Entertainment & Arts

Harold Pinter letters acquired by British Library

Harold Pinter, in 1968
Image caption The Pinter letters were written before he found widespread fame as a playwright

The British Library has acquired a collection of more than 100 letters by celebrated playwright Harold Pinter.

The letters were written by Pinter to a pair of childhood friends, Henry Woolf and Mick Goldstein, when the writer was in his twenties.

Subjects range from the early development of Pinter's play The Birthday Party to the rise of the then unknown playwright Samuel Beckett.

Woolf described the letters as "bursting with energy".

The letters, which are available to researchers in the library's Reading Rooms, will join its existing Pinter archive, which was acquired in 2007.

'Larky'

Pinter, who died in 2008 aged 78, wrote more than 30 plays including The Caretaker and The Birthday Party. His film scripts include The French Lieutenant's Woman and The Go-Between.

His widow, Lady Antonia Fraser, said she was "tremendously excited" by the newly acquired letters.

"It was fascinating to read what the young Harold wrote," she said.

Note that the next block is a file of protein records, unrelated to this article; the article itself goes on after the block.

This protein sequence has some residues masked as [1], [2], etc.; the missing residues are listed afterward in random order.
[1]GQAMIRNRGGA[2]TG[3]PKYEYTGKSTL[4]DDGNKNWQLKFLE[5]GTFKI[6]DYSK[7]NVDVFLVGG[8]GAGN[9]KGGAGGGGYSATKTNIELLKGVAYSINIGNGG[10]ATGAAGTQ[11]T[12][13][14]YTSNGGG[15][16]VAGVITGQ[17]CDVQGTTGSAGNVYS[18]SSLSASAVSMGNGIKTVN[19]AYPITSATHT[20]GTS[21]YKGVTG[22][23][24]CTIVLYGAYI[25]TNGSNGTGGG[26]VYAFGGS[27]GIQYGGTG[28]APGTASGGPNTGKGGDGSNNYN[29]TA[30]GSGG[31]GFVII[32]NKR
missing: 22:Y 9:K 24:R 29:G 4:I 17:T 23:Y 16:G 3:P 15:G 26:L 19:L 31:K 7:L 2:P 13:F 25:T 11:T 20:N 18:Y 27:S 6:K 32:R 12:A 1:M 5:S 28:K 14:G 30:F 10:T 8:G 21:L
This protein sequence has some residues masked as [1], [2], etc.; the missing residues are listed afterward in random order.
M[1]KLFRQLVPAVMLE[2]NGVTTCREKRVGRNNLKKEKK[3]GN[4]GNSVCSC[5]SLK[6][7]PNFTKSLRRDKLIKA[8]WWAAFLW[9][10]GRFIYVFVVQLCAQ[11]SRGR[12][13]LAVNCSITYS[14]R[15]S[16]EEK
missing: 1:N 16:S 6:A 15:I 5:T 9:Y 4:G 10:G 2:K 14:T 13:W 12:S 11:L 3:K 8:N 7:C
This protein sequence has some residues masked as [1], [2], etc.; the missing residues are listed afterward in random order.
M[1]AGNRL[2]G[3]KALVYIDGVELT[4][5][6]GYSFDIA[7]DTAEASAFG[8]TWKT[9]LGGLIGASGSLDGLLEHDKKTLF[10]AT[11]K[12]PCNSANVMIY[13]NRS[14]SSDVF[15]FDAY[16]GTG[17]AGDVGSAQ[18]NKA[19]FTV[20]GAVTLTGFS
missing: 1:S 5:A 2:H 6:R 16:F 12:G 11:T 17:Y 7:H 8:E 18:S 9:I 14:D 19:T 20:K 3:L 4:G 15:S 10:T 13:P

One of the letters from the archive will also be on public display at the library from the beginning of December.

"For over sixty years, Harold Pinter sent me letters bursting with energy and passionate concern, crammed with laughter too when he felt larky," said Woolf.

"I am so glad the British Library keeps them safe now for all the world to see."

The Library has also announced plans to create a series of large embroidered panels replicating Wikipedia's article on the Magna Carta on its 799th anniversary last year.

The tapestry, by artist Cornelia Parker, will be stitched by more than 200 people including prisoners, MPs and civil rights campaigners.

It will be unveiled at a free exhibition in the British Library in May 2015 to mark the 800th anniversary of the sealing of the Magna Carta.

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